I took some money at a T3 and gave up admission to a T2.  After a year at the T3, I did well and am desperately trying to transfer.  Some professors are very good, some are not.  Some classmates are very smart, some are not.  At times it doesn't feel like law school, but rather like the place third-rate wannabes might go to teach and learn.  Several classmates just skipped class and put no effort in at all, which I hear does not happen at better schools.  And most of all, JOB MARKET JOB MARKET JOB MARKET

Go to a better-tiered school, regardless of money.  I think money should only be a factor in deliberating between different schools of the same tier.

Re: bold type...

While this may be way off, it seems to me that when considering the job market, you would want the least amount of loan debt as possible, regardless of which school you choose.  I realize that a better tiered school will get recognition, but if you can't rank high enough, get on LR, etc, then I wonder how much the name will do for you in the way of paying back the debt?!?!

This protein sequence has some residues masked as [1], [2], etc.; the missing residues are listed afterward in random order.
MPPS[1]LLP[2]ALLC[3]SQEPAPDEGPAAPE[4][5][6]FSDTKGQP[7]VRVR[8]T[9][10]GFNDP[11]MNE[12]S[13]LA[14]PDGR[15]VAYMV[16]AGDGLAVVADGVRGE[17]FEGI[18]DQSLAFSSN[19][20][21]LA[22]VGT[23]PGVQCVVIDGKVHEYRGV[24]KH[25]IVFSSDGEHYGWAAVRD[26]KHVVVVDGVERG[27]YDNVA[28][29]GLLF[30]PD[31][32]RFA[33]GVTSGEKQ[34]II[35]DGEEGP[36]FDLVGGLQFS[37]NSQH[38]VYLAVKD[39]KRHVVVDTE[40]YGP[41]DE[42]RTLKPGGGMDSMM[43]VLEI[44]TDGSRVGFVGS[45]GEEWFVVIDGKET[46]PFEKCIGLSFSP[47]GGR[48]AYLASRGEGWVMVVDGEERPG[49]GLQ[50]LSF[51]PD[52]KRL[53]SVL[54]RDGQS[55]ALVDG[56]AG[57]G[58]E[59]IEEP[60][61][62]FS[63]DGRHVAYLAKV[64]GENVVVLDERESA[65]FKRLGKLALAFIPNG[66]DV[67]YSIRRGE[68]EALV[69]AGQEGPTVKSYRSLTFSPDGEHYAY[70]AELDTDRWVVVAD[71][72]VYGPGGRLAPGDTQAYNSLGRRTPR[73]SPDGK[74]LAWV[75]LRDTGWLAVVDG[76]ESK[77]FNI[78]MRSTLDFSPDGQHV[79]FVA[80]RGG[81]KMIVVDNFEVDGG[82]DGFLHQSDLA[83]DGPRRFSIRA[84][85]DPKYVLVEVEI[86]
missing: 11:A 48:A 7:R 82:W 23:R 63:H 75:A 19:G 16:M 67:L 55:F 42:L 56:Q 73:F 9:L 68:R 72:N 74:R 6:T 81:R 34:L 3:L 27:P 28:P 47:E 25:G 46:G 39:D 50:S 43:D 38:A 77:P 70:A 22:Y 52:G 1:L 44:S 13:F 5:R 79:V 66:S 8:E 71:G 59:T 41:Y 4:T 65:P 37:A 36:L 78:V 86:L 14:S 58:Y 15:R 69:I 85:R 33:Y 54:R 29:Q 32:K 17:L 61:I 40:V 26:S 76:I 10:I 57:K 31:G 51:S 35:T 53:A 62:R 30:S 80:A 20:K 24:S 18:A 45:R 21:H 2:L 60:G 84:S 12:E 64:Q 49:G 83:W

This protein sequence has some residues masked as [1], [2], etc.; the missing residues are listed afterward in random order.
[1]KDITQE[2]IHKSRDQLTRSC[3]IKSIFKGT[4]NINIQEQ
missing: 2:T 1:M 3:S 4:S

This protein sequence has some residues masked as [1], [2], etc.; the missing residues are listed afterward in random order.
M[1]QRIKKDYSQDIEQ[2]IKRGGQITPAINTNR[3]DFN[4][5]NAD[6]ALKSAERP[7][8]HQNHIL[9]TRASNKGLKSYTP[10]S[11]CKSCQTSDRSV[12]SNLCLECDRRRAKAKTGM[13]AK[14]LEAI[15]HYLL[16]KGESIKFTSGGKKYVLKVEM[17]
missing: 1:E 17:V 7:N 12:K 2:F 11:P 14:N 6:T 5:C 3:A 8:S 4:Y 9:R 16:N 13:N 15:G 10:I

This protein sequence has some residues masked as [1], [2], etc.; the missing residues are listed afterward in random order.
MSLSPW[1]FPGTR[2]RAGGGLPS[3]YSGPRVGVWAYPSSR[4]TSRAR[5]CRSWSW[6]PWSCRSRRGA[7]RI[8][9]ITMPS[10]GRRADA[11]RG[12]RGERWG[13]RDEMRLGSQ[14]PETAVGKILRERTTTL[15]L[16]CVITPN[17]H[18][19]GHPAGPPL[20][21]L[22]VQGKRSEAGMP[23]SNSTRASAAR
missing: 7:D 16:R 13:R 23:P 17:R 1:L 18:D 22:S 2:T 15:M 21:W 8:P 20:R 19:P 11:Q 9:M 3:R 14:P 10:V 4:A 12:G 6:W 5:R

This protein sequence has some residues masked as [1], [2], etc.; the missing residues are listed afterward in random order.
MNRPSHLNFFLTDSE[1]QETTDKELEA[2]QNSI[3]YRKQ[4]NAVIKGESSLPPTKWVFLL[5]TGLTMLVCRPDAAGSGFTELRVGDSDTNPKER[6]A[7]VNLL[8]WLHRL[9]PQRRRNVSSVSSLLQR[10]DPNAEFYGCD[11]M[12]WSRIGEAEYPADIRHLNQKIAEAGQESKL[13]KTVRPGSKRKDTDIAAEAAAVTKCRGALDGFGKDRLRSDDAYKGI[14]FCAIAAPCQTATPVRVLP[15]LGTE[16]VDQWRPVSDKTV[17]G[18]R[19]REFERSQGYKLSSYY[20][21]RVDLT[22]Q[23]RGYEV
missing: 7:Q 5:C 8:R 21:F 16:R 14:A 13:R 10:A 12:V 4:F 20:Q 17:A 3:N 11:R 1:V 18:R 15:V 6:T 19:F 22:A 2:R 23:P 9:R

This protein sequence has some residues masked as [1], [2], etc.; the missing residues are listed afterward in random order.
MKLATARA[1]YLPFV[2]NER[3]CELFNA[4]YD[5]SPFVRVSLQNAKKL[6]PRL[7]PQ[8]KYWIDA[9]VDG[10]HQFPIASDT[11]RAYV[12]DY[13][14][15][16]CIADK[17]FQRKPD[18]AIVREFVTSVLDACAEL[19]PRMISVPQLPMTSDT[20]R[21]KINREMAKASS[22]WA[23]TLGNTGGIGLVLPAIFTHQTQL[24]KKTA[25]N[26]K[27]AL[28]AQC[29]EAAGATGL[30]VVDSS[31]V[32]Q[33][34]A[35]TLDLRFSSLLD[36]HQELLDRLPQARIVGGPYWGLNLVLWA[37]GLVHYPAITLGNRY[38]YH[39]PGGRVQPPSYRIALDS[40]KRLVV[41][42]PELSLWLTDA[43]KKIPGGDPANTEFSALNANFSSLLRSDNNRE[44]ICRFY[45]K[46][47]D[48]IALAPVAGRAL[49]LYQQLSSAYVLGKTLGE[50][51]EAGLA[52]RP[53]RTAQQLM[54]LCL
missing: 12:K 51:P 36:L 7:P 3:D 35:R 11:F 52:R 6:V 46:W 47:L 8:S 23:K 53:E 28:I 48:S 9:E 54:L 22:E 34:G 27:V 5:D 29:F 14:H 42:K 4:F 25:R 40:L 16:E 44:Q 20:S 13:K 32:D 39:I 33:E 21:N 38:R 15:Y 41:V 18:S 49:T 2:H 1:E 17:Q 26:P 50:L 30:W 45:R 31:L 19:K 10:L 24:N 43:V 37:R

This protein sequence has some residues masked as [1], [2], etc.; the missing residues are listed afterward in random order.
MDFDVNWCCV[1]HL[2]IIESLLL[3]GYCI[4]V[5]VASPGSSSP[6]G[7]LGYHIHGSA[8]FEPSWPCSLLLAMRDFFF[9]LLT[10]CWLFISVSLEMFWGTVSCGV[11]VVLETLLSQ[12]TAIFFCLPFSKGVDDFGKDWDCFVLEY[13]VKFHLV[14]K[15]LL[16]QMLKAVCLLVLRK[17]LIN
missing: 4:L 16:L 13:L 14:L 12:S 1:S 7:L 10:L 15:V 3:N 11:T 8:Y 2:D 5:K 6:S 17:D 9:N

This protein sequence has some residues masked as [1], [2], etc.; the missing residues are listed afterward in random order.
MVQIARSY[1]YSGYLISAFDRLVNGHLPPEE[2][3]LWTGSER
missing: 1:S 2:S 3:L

IMO, lower debt = safer bet.  Then again, I'm gong to a T2 on a scholarship, so maybe I'm biased.  ;)

Transferring / Re: Intra-Regional Transfer
« on: June 10, 2008, 01:51:45 PM »

Is it worth transferring to another school if it is in the same market where you currently study?

That really depends what schools we're talking about it. This scenario is pretty common, actually. For example, a student might transfer from a tier 2/3/4 in one state/city to a top 15 law school in the same state/city. In that case, it would clearly be worth it because of the difference in job prospects.